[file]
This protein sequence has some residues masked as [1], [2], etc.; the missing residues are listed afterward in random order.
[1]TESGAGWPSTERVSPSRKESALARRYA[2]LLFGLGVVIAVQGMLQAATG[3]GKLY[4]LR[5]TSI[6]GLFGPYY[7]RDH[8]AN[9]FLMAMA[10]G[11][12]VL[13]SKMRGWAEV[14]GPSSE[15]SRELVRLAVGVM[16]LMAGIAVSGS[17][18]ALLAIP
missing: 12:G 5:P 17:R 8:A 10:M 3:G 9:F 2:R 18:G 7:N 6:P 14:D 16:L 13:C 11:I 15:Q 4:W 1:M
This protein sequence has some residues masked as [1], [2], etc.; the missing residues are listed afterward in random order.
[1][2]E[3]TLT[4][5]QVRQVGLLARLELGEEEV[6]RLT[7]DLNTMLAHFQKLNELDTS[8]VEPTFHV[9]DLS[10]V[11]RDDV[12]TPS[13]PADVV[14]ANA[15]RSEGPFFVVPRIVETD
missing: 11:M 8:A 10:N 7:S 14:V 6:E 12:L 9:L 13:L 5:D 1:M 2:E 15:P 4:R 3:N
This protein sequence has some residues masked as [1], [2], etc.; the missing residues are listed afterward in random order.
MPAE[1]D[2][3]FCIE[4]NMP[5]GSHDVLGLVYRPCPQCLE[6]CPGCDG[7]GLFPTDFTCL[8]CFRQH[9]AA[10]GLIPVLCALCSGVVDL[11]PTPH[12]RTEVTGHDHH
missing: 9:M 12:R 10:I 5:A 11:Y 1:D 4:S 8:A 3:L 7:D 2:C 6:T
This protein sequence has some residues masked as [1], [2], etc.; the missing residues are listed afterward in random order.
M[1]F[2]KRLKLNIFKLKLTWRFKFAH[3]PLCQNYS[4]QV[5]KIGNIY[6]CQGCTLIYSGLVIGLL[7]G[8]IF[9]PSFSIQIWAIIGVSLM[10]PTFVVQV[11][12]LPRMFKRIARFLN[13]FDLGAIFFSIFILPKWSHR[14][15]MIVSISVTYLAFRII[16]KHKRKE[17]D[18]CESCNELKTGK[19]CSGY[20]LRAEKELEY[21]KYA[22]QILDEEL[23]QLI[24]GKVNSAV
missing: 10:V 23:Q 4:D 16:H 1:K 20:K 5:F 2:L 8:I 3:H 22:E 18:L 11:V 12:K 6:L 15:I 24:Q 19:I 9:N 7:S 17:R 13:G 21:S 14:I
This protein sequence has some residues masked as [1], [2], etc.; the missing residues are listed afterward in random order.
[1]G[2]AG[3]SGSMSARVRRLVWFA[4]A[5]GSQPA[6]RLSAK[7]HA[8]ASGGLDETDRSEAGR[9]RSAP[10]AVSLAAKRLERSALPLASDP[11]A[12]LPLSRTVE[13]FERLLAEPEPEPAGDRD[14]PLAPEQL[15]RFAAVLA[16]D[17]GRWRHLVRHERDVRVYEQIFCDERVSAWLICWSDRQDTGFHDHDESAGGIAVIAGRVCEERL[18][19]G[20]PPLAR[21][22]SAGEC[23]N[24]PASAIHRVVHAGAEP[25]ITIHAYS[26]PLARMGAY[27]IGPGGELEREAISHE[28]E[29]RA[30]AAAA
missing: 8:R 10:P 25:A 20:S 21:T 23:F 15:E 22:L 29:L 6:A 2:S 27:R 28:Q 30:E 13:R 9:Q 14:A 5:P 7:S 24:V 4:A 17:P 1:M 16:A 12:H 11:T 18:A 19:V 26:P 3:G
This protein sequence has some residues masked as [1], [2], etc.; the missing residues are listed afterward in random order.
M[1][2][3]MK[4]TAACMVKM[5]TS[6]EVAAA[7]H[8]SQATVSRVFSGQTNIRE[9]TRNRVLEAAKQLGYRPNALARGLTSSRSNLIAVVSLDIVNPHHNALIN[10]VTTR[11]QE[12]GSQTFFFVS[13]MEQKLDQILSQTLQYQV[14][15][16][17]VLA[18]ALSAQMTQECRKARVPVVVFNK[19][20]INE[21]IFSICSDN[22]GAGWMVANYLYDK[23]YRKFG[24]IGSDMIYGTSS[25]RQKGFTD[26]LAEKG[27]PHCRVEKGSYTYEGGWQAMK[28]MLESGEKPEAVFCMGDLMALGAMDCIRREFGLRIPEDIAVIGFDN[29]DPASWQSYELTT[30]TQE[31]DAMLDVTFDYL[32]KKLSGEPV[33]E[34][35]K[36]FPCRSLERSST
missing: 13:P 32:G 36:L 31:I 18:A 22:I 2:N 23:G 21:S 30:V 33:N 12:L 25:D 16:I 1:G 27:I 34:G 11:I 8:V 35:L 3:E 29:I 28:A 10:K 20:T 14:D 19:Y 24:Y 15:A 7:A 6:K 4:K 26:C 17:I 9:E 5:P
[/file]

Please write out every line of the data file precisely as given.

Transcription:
This protein sequence has some residues masked as [1], [2], etc.; the missing residues are listed afterward in random order.
[1]TESGAGWPSTERVSPSRKESALARRYA[2]LLFGLGVVIAVQGMLQAATG[3]GKLY[4]LR[5]TSI[6]GLFGPYY[7]RDH[8]AN[9]FLMAMA[10]G[11][12]VL[13]SKMRGWAEV[14]GPSSE[15]SRELVRLAVGVM[16]LMAGIAVSGS[17][18]ALLAIP
missing: 12:G 5:P 17:R 8:A 10:M 3:G 9:F 2:R 18:G 7:N 6:P 14:D 16:L 13:C 11:I 15:Q 4:W 1:M
This protein sequence has some residues masked as [1], [2], etc.; the missing residues are listed afterward in random order.
[1][2]E[3]TLT[4][5]QVRQVGLLARLELGEEEV[6]RLT[7]DLNTMLAHFQKLNELDTS[8]VEPTFHV[9]DLS[10]V[11]RDDV[12]TPS[13]PADVV[14]ANA[15]RSEGPFFVVPRIVETD
missing: 11:M 8:A 10:N 7:S 14:V 6:E 12:L 9:L 13:L 5:D 1:M 2:E 15:P 4:R 3:N
This protein sequence has some residues masked as [1], [2], etc.; the missing residues are listed afterward in random order.
MPAE[1]D[2][3]FCIE[4]NMP[5]GSHDVLGLVYRPCPQCLE[6]CPGCDG[7]GLFPTDFTCL[8]CFRQH[9]AA[10]GLIPVLCALCSGVVDL[11]PTPH[12]RTEVTGHDHH
missing: 9:M 12:R 10:I 5:A 11:Y 1:D 4:S 8:A 3:L 7:D 2:C 6:T
This protein sequence has some residues masked as [1], [2], etc.; the missing residues are listed afterward in random order.
M[1]F[2]KRLKLNIFKLKLTWRFKFAH[3]PLCQNYS[4]QV[5]KIGNIY[6]CQGCTLIYSGLVIGLL[7]G[8]IF[9]PSFSIQIWAIIGVSLM[10]PTFVVQV[11][12]LPRMFKRIARFLN[13]FDLGAIFFSIFILPKWSHR[14][15]MIVSISVTYLAFRII[16]KHKRKE[17]D[18]CESCNELKTGK[19]CSGY[20]LRAEKELEY[21]KYA[22]QILDEEL[23]QLI[24]GKVNSAV
missing: 10:V 23:Q 4:D 16:H 1:K 20:K 5:F 2:L 8:I 3:H 22:E 18:L 11:V 12:K 6:L 15:I 24:Q 19:I 9:N 7:S 17:R 13:G 21:S 14:I
This protein sequence has some residues masked as [1], [2], etc.; the missing residues are listed afterward in random order.
[1]G[2]AG[3]SGSMSARVRRLVWFA[4]A[5]GSQPA[6]RLSAK[7]HA[8]ASGGLDETDRSEAGR[9]RSAP[10]AVSLAAKRLERSALPLASDP[11]A[12]LPLSRTVE[13]FERLLAEPEPEPAGDRD[14]PLAPEQL[15]RFAAVLA[16]D[17]GRWRHLVRHERDVRVYEQIFCDERVSAWLICWSDRQDTGFHDHDESAGGIAVIAGRVCEERL[18][19]G[20]PPLAR[21][22]SAGEC[23]N[24]PASAIHRVVHAGAEP[25]ITIHAYS[26]PLARMGAY[27]IGPGGELEREAISHE[28]E[29]RA[30]AAAA
missing: 8:R 10:P 25:A 20:S 21:T 23:F 15:E 22:L 29:L 6:A 2:S 27:R 28:Q 30:E 13:R 9:Q 14:A 5:P 7:S 24:V 4:A 17:P 1:M 16:A 12:H 11:T 18:A 19:V 26:P 3:G
This protein sequence has some residues masked as [1], [2], etc.; the missing residues are listed afterward in random order.
M[1][2][3]MK[4]TAACMVKM[5]TS[6]EVAAA[7]H[8]SQATVSRVFSGQTNIRE[9]TRNRVLEAAKQLGYRPNALARGLTSSRSNLIAVVSLDIVNPHHNALIN[10]VTTR[11]QE[12]GSQTFFFVS[13]MEQKLDQILSQTLQYQV[14][15][16][17]VLA[18]ALSAQMTQECRKARVPVVVFNK[19][20]INE[21]IFSICSDN[22]GAGWMVANYLYDK[23]YRKFG[24]IGSDMIYGTSS[25]RQKGFTD[26]LAEKG[27]PHCRVEKGSYTYEGGWQAMK[28]MLESGEKPEAVFCMGDLMALGAMDCIRREFGLRIPEDIAVIGFDN[29]DPASWQSYELTT[30]TQE[31]DAMLDVTFDYL[32]KKLSGEPV[33]E[34][35]K[36]FPCRSLERSST
missing: 13:P 32:G 36:L 31:I 18:A 22:I 2:N 23:G 21:S 30:V 33:N 12:L 25:D 16:I 1:G 27:I 34:G 11:I 8:V 35:L 3:E 29:I 28:A 10:K 20:T 14:D 19:Y 24:Y 15:A 7:A 6:K 4:K 26:C 17:I 9:E 5:P